An integrative model of mouse cardiac electrophysiology from cell to torso.
Although the transgenic mouse has become an important new tool in the study of human diseases and the design of new therapies, a complete picture of cardiac electrophysiology in the mouse, from genome to body surface, is lacking. A computational model of the mouse heart is presented, which is used to study the impact of ion-channel and structural manipulations on the distributions of extracellular potentials on the heart and body surface.
A model of the mouse heart anatomy, fibre organization and torso geometry was constructed from DTMRI images. An anisotropic bidomain model, with a modified Pandit et al. model for the ionic currents, was used to represent the electrical properties of the tissue. Spatial heterogeneity in the ion currents was introduced by modulating the transient outward current. A sinus beat was simulated in hearts with different tissue and membrane properties and the extracellular potentials were computed at both the heart and body surface.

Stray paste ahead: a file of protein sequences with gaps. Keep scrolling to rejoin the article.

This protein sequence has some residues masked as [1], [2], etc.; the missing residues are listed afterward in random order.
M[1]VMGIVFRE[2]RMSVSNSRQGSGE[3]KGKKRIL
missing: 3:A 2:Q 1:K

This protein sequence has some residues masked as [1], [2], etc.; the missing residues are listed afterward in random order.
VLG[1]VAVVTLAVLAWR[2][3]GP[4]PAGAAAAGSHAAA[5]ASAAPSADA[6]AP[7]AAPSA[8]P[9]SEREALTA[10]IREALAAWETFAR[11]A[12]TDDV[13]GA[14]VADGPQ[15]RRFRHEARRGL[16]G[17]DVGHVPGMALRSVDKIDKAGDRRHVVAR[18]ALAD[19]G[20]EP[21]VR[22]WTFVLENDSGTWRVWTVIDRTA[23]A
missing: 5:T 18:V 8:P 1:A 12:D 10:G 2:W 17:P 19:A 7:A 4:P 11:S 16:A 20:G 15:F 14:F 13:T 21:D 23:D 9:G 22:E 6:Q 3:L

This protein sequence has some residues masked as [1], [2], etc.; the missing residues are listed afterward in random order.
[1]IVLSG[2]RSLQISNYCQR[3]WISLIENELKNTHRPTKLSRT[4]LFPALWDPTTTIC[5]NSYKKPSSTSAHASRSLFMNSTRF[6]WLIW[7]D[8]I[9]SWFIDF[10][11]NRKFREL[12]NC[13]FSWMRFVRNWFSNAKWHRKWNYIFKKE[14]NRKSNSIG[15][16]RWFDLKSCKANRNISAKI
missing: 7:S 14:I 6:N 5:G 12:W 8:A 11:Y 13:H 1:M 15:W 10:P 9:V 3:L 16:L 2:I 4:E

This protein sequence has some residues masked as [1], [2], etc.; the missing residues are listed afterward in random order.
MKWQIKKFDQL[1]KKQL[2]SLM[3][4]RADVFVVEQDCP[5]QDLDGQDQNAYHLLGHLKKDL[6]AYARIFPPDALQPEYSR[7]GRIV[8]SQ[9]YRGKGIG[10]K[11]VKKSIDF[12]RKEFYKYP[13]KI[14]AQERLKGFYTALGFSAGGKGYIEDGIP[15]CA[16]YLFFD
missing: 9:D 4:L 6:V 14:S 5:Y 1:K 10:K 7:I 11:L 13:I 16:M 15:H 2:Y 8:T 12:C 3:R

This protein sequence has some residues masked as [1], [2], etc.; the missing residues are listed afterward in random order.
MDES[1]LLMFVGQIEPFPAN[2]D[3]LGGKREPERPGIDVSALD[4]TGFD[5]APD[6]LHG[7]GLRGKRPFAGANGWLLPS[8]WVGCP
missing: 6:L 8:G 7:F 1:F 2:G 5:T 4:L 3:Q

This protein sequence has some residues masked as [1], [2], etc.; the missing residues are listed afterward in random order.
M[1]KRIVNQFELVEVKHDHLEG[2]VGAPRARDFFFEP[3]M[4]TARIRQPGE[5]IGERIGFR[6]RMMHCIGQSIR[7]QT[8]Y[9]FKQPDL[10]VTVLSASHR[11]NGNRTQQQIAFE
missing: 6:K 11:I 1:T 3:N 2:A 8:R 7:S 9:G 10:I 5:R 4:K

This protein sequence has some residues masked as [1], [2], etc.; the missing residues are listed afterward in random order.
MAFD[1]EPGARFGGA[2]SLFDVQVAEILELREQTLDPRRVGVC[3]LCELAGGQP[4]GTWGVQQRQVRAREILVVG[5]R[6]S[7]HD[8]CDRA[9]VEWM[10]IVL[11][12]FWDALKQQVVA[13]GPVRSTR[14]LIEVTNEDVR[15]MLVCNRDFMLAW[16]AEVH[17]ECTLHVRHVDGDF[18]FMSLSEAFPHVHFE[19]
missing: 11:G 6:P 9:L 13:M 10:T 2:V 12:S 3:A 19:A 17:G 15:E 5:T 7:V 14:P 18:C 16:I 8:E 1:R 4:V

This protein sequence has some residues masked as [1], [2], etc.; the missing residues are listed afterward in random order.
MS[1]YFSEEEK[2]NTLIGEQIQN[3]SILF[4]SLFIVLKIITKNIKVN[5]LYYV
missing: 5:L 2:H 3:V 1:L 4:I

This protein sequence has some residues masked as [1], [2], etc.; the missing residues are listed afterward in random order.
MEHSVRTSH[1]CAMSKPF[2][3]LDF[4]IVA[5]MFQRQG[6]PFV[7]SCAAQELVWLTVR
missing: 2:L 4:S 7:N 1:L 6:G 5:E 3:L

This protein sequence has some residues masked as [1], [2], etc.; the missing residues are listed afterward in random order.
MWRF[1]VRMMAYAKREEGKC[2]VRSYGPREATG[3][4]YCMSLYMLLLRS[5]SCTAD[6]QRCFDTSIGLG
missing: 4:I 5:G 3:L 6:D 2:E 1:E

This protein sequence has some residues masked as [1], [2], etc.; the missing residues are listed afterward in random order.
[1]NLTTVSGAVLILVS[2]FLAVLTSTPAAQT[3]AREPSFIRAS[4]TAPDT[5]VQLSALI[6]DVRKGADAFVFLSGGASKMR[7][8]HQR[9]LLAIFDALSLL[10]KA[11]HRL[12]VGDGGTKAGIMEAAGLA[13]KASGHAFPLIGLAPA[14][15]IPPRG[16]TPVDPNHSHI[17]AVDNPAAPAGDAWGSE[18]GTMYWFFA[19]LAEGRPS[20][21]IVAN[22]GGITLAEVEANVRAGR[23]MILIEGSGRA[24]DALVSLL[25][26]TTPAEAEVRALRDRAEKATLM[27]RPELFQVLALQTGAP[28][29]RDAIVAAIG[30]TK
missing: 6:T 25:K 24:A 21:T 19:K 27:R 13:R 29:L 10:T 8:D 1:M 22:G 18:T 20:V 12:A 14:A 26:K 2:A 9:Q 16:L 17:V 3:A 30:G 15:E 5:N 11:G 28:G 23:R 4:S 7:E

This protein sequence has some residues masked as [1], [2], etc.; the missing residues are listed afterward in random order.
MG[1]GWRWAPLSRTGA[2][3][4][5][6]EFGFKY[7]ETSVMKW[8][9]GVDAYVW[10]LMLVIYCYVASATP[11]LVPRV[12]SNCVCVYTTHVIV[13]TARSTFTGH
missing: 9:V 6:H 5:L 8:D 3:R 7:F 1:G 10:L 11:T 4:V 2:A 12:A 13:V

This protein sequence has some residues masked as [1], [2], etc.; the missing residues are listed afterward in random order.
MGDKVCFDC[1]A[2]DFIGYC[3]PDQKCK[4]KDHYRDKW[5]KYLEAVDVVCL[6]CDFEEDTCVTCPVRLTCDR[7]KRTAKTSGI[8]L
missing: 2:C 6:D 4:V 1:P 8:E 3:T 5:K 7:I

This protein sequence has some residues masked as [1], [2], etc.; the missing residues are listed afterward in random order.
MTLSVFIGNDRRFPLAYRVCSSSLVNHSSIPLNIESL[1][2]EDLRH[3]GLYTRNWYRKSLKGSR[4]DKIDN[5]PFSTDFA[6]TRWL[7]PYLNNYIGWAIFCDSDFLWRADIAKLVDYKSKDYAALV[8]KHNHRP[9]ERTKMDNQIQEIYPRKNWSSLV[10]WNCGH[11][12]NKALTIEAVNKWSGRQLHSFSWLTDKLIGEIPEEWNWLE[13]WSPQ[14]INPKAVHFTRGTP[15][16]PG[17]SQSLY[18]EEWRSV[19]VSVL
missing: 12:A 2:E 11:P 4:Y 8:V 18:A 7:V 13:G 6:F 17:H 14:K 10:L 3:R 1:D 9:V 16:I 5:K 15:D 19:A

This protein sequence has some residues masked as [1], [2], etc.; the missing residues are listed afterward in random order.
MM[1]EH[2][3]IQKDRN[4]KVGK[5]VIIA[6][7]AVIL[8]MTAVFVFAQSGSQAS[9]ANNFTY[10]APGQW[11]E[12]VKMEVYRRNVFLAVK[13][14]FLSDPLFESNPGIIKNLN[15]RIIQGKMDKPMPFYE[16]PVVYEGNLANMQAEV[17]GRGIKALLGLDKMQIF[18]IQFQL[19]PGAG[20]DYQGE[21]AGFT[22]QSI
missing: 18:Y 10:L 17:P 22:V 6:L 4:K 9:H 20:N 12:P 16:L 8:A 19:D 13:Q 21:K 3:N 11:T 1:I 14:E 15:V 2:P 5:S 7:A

The simulated transmembrane patterns in the heart, and the timing and morphology of the simulated ECG waveforms were consistent with experimental measurements. In addition, the patterns of activation and recovery and the waveforms of the corresponding ECG were found to be relatively insensitive to changes in cell type distribution and tissue anisotropy.
Because of the small size of the heart, an integrative model of mouse electrophysiology can be simulated from cell to torso, enabling a new tool to study how extracellular signals might be used to detect molecular changes underlying an arrhythmogenic substrate.
Tranquillo, JV; Hlavacek, J; Henriquez, CS
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